I think we get a note home about once a week informing us that someone in the girls' class has strep or some other highly contagious disease.  I realize it's only contagious if transmitted by drinking from someone's cup or sharing a spoon, but these kids also are coughing on each other all day long.  Whenever I'm in their class, I feel like I need to step into a decontamination chamber on the way out of school.

About two weeks ago, the blond twin complained about a sore throat combined with a headache and stomach ache.  We went to the pediatrician who said it wasn't strep.  We went home with orders for rest, lots of fluids and over-the-counter cold medications.  The next day the brunette twin was home from school for the same symptoms.  We followed the same treatment for her.

Since then we've been on a roller coaster of symptoms and over-the-counter medications.  Yesterday both girls woke up about 5:30 a.m. crying about headaches.  When I took their temperatures, one was 102 and the other 101.  I called the doctor to get them appointments.

After an hour of waiting, we finally saw the doctor, who apologized and explained that he has been slammed with emergency patients.  Another hour later (quick strep and other tests), we left with six different prescriptions for an antibiotic, cough syrup and nasal sprays. 

Today both girls are home from school coughing, crying, sleeping, reading, sleeping and feeling lousy.  Just after I called the school to report their absences, their Brownie troop leader called to cancel today's meeting.  It turned out that 12 of the 16 girls in the troop are home sick today.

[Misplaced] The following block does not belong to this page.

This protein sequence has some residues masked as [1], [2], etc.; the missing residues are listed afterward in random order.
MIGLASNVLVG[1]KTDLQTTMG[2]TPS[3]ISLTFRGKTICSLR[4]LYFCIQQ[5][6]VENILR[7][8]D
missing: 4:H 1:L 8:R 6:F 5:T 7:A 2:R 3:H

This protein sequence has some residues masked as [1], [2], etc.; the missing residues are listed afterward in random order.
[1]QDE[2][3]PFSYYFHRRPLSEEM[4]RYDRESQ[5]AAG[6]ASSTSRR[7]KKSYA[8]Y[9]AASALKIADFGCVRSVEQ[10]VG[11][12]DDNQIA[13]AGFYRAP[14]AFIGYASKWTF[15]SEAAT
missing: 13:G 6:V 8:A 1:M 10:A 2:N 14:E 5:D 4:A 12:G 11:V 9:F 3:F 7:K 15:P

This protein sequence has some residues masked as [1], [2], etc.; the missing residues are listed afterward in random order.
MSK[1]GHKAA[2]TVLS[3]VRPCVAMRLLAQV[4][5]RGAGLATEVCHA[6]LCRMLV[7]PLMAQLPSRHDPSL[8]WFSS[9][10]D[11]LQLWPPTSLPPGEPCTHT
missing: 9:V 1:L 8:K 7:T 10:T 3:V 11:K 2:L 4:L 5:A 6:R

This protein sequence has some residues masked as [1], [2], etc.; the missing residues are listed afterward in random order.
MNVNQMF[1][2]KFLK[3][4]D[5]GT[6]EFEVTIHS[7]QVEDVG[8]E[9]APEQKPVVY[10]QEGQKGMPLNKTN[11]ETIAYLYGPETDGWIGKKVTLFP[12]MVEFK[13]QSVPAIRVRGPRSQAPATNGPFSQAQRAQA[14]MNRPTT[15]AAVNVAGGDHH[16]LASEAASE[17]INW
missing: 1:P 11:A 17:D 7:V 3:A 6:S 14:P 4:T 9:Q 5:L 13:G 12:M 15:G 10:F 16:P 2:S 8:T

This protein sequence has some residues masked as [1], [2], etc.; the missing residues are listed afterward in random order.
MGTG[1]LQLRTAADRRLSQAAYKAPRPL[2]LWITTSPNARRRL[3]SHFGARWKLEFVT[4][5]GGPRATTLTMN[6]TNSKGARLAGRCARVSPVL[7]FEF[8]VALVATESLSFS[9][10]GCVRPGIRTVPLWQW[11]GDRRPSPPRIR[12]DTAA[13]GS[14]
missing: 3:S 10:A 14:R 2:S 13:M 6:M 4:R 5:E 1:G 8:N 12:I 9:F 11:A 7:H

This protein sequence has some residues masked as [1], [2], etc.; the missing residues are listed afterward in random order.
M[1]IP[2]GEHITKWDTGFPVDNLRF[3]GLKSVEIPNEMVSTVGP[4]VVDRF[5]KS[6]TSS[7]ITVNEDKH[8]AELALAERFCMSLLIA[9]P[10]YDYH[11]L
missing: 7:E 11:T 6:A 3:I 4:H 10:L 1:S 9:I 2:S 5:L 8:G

If misery loves company, then I'm at a party right now.  I just don't realize it yet.

Sunday, March 4, 2012

Turning the Homework Tables

Every night we review the girls' homework.  We let them know what needs to be corrected, without correcting it ourselves. 

One day they came home and the blond twin was mad at me.  She said, "You checked my homework and I still got one wrong."  I apologized and said, "I must not have understood the directions."

From that moment, only Daddy could check her math homework. 

Recently, the girls decided to create homework for their parents.  The blond twin wrote pages and pages of math homework for her Daddy.  She was determined to make sure he knew how to do the work she was learning.

The brunette twin took a different direction.  She wrote math homework for me, but she also included some handwriting exercises.  It seems she thinks my  handwriting could use some work.

When I told my husband he said, "Well, she knows two of your weaknesses."

The sad part is I couldn't really argue. He was right.